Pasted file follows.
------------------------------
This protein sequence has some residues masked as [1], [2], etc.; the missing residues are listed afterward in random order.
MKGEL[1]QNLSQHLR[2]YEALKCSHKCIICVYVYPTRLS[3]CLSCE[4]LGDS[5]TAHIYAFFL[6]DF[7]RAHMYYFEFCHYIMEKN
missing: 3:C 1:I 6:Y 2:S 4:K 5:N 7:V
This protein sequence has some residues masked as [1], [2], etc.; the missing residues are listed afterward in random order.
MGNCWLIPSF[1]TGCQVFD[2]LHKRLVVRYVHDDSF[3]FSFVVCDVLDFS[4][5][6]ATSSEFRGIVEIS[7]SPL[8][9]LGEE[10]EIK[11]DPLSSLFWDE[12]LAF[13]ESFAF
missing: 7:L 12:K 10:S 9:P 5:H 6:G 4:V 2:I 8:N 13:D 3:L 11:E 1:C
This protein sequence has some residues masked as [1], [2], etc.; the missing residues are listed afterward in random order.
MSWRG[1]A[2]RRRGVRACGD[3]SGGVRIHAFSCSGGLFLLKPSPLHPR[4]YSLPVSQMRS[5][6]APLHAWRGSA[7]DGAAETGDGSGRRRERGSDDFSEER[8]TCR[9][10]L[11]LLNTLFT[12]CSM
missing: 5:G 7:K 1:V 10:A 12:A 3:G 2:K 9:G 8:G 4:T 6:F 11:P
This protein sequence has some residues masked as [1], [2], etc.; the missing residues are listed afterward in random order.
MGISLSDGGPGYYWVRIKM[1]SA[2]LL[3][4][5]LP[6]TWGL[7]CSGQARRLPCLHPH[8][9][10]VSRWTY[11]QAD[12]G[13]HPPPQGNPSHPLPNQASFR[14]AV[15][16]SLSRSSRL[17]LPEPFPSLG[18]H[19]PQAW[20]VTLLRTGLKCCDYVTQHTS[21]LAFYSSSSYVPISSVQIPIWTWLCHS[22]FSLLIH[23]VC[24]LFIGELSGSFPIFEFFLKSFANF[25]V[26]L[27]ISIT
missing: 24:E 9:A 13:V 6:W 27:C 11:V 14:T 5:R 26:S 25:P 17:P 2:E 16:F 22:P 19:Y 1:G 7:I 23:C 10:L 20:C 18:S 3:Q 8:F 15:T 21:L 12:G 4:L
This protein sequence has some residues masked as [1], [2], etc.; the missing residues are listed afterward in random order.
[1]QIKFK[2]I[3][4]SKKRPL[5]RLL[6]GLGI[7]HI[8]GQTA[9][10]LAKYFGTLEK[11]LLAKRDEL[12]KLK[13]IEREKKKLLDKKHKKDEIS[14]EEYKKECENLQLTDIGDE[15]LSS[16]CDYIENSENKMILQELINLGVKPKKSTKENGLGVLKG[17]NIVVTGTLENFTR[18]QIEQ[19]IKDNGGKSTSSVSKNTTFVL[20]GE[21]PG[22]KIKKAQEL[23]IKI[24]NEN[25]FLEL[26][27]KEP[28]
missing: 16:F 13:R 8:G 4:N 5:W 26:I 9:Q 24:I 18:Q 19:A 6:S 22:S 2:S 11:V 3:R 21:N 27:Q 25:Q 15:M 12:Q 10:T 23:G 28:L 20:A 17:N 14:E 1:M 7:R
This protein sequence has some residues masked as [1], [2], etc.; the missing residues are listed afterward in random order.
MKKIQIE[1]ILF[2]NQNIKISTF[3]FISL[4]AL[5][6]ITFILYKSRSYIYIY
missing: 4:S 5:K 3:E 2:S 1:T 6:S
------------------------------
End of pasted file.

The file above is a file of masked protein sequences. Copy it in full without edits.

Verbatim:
This protein sequence has some residues masked as [1], [2], etc.; the missing residues are listed afterward in random order.
MKGEL[1]QNLSQHLR[2]YEALKCSHKCIICVYVYPTRLS[3]CLSCE[4]LGDS[5]TAHIYAFFL[6]DF[7]RAHMYYFEFCHYIMEKN
missing: 3:C 1:I 6:Y 2:S 4:K 5:N 7:V
This protein sequence has some residues masked as [1], [2], etc.; the missing residues are listed afterward in random order.
MGNCWLIPSF[1]TGCQVFD[2]LHKRLVVRYVHDDSF[3]FSFVVCDVLDFS[4][5][6]ATSSEFRGIVEIS[7]SPL[8][9]LGEE[10]EIK[11]DPLSSLFWDE[12]LAF[13]ESFAF
missing: 7:L 12:K 10:S 9:P 5:H 6:G 4:V 2:I 8:N 13:D 3:L 11:E 1:C
This protein sequence has some residues masked as [1], [2], etc.; the missing residues are listed afterward in random order.
MSWRG[1]A[2]RRRGVRACGD[3]SGGVRIHAFSCSGGLFLLKPSPLHPR[4]YSLPVSQMRS[5][6]APLHAWRGSA[7]DGAAETGDGSGRRRERGSDDFSEER[8]TCR[9][10]L[11]LLNTLFT[12]CSM
missing: 5:G 7:K 1:V 10:A 12:A 3:G 2:K 9:G 8:G 4:T 6:F 11:P
This protein sequence has some residues masked as [1], [2], etc.; the missing residues are listed afterward in random order.
MGISLSDGGPGYYWVRIKM[1]SA[2]LL[3][4][5]LP[6]TWGL[7]CSGQARRLPCLHPH[8][9][10]VSRWTY[11]QAD[12]G[13]HPPPQGNPSHPLPNQASFR[14]AV[15][16]SLSRSSRL[17]LPEPFPSLG[18]H[19]PQAW[20]VTLLRTGLKCCDYVTQHTS[21]LAFYSSSSYVPISSVQIPIWTWLCHS[22]FSLLIH[23]VC[24]LFIGELSGSFPIFEFFLKSFANF[25]V[26]L[27]ISIT
missing: 24:E 9:A 13:V 6:W 27:C 11:V 14:T 5:R 26:S 25:P 17:P 2:E 16:F 22:P 19:Y 1:G 7:I 23:C 10:L 20:C 18:S 3:Q 8:F 15:T 21:L 12:G 4:L
This protein sequence has some residues masked as [1], [2], etc.; the missing residues are listed afterward in random order.
[1]QIKFK[2]I[3][4]SKKRPL[5]RLL[6]GLGI[7]HI[8]GQTA[9][10]LAKYFGTLEK[11]LLAKRDEL[12]KLK[13]IEREKKKLLDKKHKKDEIS[14]EEYKKECENLQLTDIGDE[15]LSS[16]CDYIENSENKMILQELINLGVKPKKSTKENGLGVLKG[17]NIVVTGTLENFTR[18]QIEQ[19]IKDNGGKSTSSVSKNTTFVL[20]GE[21]PG[22]KIKKAQEL[23]IKI[24]NEN[25]FLEL[26][27]KEP[28]
missing: 16:F 13:R 8:G 4:N 5:W 26:I 9:Q 24:I 18:Q 19:A 6:S 22:S 2:S 11:V 3:R 21:N 27:Q 25:Q 15:M 12:Q 10:T 23:G 28:L 20:A 17:N 14:E 1:M 7:R
This protein sequence has some residues masked as [1], [2], etc.; the missing residues are listed afterward in random order.
MKKIQIE[1]ILF[2]NQNIKISTF[3]FISL[4]AL[5][6]ITFILYKSRSYIYIY
missing: 4:S 5:K 3:E 2:S 1:T 6:S